Life-Study of Colossiansby Witness Lee
Printed Copy: Available Online from Living Stream Ministry
Printed Copy: Available Online from Living Stream Ministry
According to typology, the children of Israel enjoyed Christ in three stages: in Egypt, in the wilderness, and in the good land. The Passover enjoyed in Egypt was not only for their redemption; it also strengthened them to make their exodus from Egypt. In the wilderness God’s people were sustained by manna, which enabled them to build God’s tabernacle and to carry it as a testimony. After the children of Israel entered into the good land, they began to enjoy the rich produce of the land. This produce made it possible for them to build the temple for a more solid testimony, Speaking according to the type, the temple in the good land is the focus of God’s purpose on earth. God desires to have a dwelling place among His chosen people for His expression. God’s purpose is fulfilled neither by the enjoyment of Christ as the Passover lamb in Egypt nor by the enjoyment of Christ as manna in the wilderness. His purpose is fulfilled only when His people enjoy Christ as their good land.
In 1 Corinthians we see that Paul dealt with the Corinthians according to the first two stages of the enjoyment of Christ, but not according to the third stage. In 1 Corinthians 5:7 he says, “For even Christ our passover is sacrificed for us.” In the following verse he charges us to “keep the feast.” These verses point to the enjoyment of Christ as the Passover in Egypt. In 1 Corinthians 10:3 and 4 Paul refers to spiritual food and spiritual drink. This refers to the enjoyment of Christ in the wilderness. In 1 Corinthians there is no mention of the third stage of the enjoyment of Christ. But in Colossians Paul regarded the believers as being in this stage of the enjoyment of Christ.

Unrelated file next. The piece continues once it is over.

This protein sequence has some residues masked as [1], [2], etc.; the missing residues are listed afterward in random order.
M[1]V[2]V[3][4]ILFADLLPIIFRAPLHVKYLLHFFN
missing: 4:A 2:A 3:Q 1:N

Because the Corinthians were not in the third stage of the enjoyment of Christ, the church life in that locality was a tabernacle church life, a church life that was portable and that lacked a solid foundation. By contrast, the church life in Ephesians, Colossians, and Philippians is that of the temple. It is a settled church life with a solid foundation. Stone was not used in the building of the tabernacle, but a great deal of stone was used in constructing the temple. For this reason, the temple, the enlargement of the tabernacle, was solid and settled.
The church life in Colossians and Ephesians is more solid than that in 1 Corinthians because in these Epistles the enjoyment of Christ is not elementary. It is not merely the enjoyment of Christ as the Passover or as the manna, but the enjoyment of Christ as the good land, as the portion of the saints. Today some churches may be in the first or second stage of the enjoyment of Christ, whereas others may be in the third stage.
If we would enter into the good land, we must conquer and subdue all the enemies typified by the seven tribes. These enemies are the evil rulers, authorities, principalities, and powers in the air. After these enemies have been defeated, we shall have peace, and in this peace the temple can be built.
Although the Colossians were in Christ as the good land, they had been deluded, deceived. This was the reason that Paul said in 2:4, “This I say that no one may delude you with persuasive speech.”
In order for believers to be deluded, something close to the truth must be used to deceive them. For example, counterfeit money or forged checks are deceptive because their appearance is close to that of the real things. People would never be deceived by money or by checks that are obviously false. In like manner, the Colossians were deceived by observances and practices that were close to the experience of Christ. Furthermore, certain aspects of Gnosticism were similar to the teachings of the Bible. For this reason, the Colossians could be deceived.